"Web 2.0 is a waste of time," contended Kevin Walker, CEO of SimpleTuition, which provides online tools to research, review and compare multiple loan options from a variety of lenders.

"More specifically, it's about wasting time," he told the E-Commerce Times. "A lot of people killing time watching inane videos. A lot of people killing time with dumb-dumb blog entries. A lot of people killing time complaining about their stay at some random Holiday Inn."

It's also about a modern look: "Oversized type in gray or gray-scale colors. Self-contained widgets that fancy up a site. User-generated ratings. Ajax platforms. These are the sorts of characteristics that just scream '2.0,'" said Walker.

"I'm all for mind candy and the occasional rant from some random person, but life's too short," he complained. "Let's move on to Web 3.0 -- where entrepreneurs and techie creatives and the press and consumers focus on ways to conduct business online that is productive, not a waste of time."

Miki Dzugan of Rapport Online was only slightly less harsh. "Ever since the term was coined, I've been inclined to say, 'Web 2.0 is Web 1.0 for dummies,'" she told the E-Commerce Times.

The first Web sites included discussion groups and personal journals known as "Web logs," she explained. Then came corporate Web sites and advertising agencies -- all with print or broadcast media background trying to run the Web like a broadcast medium.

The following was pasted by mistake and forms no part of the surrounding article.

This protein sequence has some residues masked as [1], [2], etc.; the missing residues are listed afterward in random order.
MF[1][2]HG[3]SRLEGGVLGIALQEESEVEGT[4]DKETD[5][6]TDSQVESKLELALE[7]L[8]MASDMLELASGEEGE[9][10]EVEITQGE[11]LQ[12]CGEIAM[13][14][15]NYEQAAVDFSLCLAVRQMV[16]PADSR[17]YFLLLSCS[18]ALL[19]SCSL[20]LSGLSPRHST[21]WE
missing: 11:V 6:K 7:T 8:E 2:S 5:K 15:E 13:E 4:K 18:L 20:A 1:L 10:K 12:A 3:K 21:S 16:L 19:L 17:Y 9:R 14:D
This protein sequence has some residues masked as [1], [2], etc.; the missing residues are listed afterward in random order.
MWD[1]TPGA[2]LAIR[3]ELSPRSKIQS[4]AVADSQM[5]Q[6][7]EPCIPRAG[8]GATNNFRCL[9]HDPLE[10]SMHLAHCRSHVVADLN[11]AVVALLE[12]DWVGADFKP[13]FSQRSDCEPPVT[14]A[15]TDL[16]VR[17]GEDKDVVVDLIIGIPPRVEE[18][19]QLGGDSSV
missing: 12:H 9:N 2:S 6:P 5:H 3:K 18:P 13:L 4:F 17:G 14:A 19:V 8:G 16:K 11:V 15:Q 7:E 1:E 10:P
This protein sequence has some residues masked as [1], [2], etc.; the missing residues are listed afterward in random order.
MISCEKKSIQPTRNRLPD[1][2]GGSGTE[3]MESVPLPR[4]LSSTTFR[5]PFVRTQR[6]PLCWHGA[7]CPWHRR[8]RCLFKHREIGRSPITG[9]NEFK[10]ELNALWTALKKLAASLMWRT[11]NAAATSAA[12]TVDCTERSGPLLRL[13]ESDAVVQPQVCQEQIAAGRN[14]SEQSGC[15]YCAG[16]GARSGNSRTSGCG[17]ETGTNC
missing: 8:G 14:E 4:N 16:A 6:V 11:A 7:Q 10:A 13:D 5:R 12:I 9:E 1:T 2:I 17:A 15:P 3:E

"They fell on their butts, and the Internet boom turned to bust," Dzugan wryly observed.

"With more broadband capability, bigger PC capacities and better tools for content management [such as] blog software and photo/video sharing tools, online sharing is bigger than ever. Agencies have finally discovered this 'new' idea that the Web is a place for consumer-generated content, and they call it 'Web 2.0,'" she said.

"Maybe someday soon they will discover that advertising that is consistent with how a Web site is being used is more effective than the print or TV-style interruption advertising. They'll probably call that 'Web 3.0.'"

The term is becoming grossly overused, agreed Tim Shisler, a marketing executive based in Los Gatos, Calif. -- and who better to know? He can't resist taking pot shots at the worst cliches.

"Web 2.0 is the phenomenon where everyone thinks they are important, sorority girls post picture of themselves in thongs, high school boys take bong hits out of Apples on YouTube, and kids are stupid enough to 'fall in love' with Imreally13 on AIM," Shisler sneered.

On second thought, professor Papakonstantinou's online intramural soccer team sounds like a perfectly sober example of Web 2.0 at work.

Web 2.0, Part 1: The Definition Dilemma


How important is a candidate's knowledge of technology in winning your vote?
Extremely -- technology is at the center of most of the world's big problems and solutions.
Very -- a candidate who doesn't understand technology can't relate to young people.
Somewhat -- a general understanding is sufficient.
Not very -- choosing good advisers is more important than direct knowledge.
Not at all -- technology is often a distraction from more important issues.